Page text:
Federal CIO Kundra Emerges Unscathed From Dvorak Bashing - InformationWeek

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Federal CIO Kundra Emerges Unscathed From Dvorak Bashing

On the Internet, stories get reported, and sometimes debunked, with blinding speed. It's transparency in real time, and Federal CIO Vivek Kundra now knows what it feels like.

On the Internet, stories get reported, and sometimes debunked, with blinding speed. It's transparency in real time, and Federal CIO Vivek Kundra now knows what it feels like.In a blog post, IT columnist John Dvorak questioned the accuracy of Kundra's bio, including his educational and professional background as described, but it took only a few quick calls to defuse Dvorak's claims. The Office of Management and Budget and the University of Maryland University College answered my fact-checking queries, and it turns out that Kundra's resume is clean, not the fabrication implied by Dvorak.

But maybe this should serve as a lesson to Kundra and other Obama administration officials who are repeating the mantra of "transparency." There's no official bio of Kundra to be found anywhere on the OMB Web site, but there should be. Kundra and other senior government officials should practice what they preach by making their educational and work backgrounds easily accessible to the public.

Since his original post on Wednesday morning, Dvorak has updated it to be closer to the facts, but his allegations are worth addressing. He implied that Kundra hadn't graduated from the University of Maryland with a master's in information technology and wasn't an adjunct faculty member there, as stated in the bio Kundra used when he was CTO of Washington, D.C.

Dvorak apparently only checked the records of the University of Maryland, College Park, where Kundra got his bachelor's degree. There are 11 universities in the University of Maryland system, including the University of Maryland University College, where I confirmed that Kundra graduated with an M.S. in information systems management in the spring of 2001 and taught as an adjunct faculty member that fall. Dvorak also criticized Kundra for claiming experience as a CEO since his company was a one-man operation. But let's face it, many start-ups begin as one-person shops where the founder takes on the CEO title. An OMB spokesman referred to Dvorak's allegations as "gross distortions and baseless lies."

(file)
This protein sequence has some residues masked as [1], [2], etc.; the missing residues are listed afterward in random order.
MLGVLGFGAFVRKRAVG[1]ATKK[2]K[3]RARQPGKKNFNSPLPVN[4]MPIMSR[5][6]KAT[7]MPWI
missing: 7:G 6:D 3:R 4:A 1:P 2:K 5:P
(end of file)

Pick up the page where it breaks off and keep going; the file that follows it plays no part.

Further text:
It's true that the University of Maryland is sometimes thought of as only encompassing the College Park campus, but that's the narrow view. I have friends who have degrees from or have taken classes at the University of Maryland University College and the University of Maryland Baltimore who refer to both simply as the University of Maryland. I'll be starting at the University of Maryland School of Law as an evening student in the fall, and a business card on my desk for an official at the University of Maryland Baltimore identifies her only as an employee of the University of Maryland.

Transparency can be a double-edged sword, as Kundra and Dvorak have both learned. Government leaders like Kundra can set the record straight by disclosing their background information, and fully. After all, we're paying their salaries, and we' like to know who we're hiring.

In the interest of transparency and full disclosure on my part, Kundra will be a keynote speaker at the InformationWeek 500 Conference and at the Gov 2.0 Summit (which is co-sponsored by InformationWeek's parent company TechWeb) next month.

Updated: I'm not taking credit for this at all, but Kundra's new bio has suddenly appeared in full online on a newly redesigned version of the federal CIO Council Website.

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